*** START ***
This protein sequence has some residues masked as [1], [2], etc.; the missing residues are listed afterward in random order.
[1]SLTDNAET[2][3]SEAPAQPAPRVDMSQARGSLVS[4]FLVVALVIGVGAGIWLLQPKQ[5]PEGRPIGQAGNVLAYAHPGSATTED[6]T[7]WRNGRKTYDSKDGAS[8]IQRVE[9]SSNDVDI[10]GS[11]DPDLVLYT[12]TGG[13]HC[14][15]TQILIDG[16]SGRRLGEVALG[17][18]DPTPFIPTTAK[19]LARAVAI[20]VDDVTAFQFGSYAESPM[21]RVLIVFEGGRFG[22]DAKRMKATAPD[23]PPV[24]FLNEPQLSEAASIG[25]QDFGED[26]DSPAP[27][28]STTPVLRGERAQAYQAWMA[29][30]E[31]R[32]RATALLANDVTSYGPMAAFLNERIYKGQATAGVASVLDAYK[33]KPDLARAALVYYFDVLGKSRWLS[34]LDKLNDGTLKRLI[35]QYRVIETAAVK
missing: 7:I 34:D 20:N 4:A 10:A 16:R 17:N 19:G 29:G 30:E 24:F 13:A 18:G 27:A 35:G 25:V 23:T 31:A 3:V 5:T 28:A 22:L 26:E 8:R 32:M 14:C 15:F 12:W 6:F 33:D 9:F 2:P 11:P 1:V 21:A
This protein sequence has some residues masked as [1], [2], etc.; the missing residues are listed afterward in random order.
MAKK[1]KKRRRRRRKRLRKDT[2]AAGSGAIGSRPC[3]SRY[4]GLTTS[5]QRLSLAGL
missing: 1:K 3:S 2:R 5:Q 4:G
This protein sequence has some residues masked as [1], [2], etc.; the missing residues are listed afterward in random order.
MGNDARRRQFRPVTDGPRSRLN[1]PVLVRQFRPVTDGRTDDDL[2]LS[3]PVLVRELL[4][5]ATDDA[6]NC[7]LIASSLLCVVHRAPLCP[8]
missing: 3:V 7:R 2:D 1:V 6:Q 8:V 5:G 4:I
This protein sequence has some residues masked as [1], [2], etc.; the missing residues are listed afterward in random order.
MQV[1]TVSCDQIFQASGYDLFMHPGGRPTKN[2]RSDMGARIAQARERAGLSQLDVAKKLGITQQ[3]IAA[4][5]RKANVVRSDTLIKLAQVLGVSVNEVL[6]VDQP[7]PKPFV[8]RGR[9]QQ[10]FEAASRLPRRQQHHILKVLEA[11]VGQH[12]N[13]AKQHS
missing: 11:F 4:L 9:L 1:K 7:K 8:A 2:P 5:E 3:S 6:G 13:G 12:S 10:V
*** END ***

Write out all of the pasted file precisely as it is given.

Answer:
This protein sequence has some residues masked as [1], [2], etc.; the missing residues are listed afterward in random order.
[1]SLTDNAET[2][3]SEAPAQPAPRVDMSQARGSLVS[4]FLVVALVIGVGAGIWLLQPKQ[5]PEGRPIGQAGNVLAYAHPGSATTED[6]T[7]WRNGRKTYDSKDGAS[8]IQRVE[9]SSNDVDI[10]GS[11]DPDLVLYT[12]TGG[13]HC[14][15]TQILIDG[16]SGRRLGEVALG[17][18]DPTPFIPTTAK[19]LARAVAI[20]VDDVTAFQFGSYAESPM[21]RVLIVFEGGRFG[22]DAKRMKATAPD[23]PPV[24]FLNEPQLSEAASIG[25]QDFGED[26]DSPAP[27][28]STTPVLRGERAQAYQAWMA[29][30]E[31]R[32]RATALLANDVTSYGPMAAFLNERIYKGQATAGVASVLDAYK[33]KPDLARAALVYYFDVLGKSRWLS[34]LDKLNDGTLKRLI[35]QYRVIETAAVK
missing: 7:I 34:D 20:N 4:A 10:A 16:R 17:N 19:G 29:G 30:E 24:F 13:A 18:G 27:A 35:G 25:V 23:T 31:A 3:V 5:T 28:A 22:L 26:E 8:R 32:M 14:C 15:F 12:W 6:F 33:D 9:F 2:P 11:P 1:V 21:A
This protein sequence has some residues masked as [1], [2], etc.; the missing residues are listed afterward in random order.
MAKK[1]KKRRRRRRKRLRKDT[2]AAGSGAIGSRPC[3]SRY[4]GLTTS[5]QRLSLAGL
missing: 1:K 3:S 2:R 5:Q 4:G
This protein sequence has some residues masked as [1], [2], etc.; the missing residues are listed afterward in random order.
MGNDARRRQFRPVTDGPRSRLN[1]PVLVRQFRPVTDGRTDDDL[2]LS[3]PVLVRELL[4][5]ATDDA[6]NC[7]LIASSLLCVVHRAPLCP[8]
missing: 3:V 7:R 2:D 1:V 6:Q 8:V 5:G 4:I
This protein sequence has some residues masked as [1], [2], etc.; the missing residues are listed afterward in random order.
MQV[1]TVSCDQIFQASGYDLFMHPGGRPTKN[2]RSDMGARIAQARERAGLSQLDVAKKLGITQQ[3]IAA[4][5]RKANVVRSDTLIKLAQVLGVSVNEVL[6]VDQP[7]PKPFV[8]RGR[9]QQ[10]FEAASRLPRRQQHHILKVLEA[11]VGQH[12]N[13]AKQHS
missing: 11:F 4:L 9:L 1:K 7:K 8:A 2:P 5:E 3:S 6:G 13:G 12:S 10:V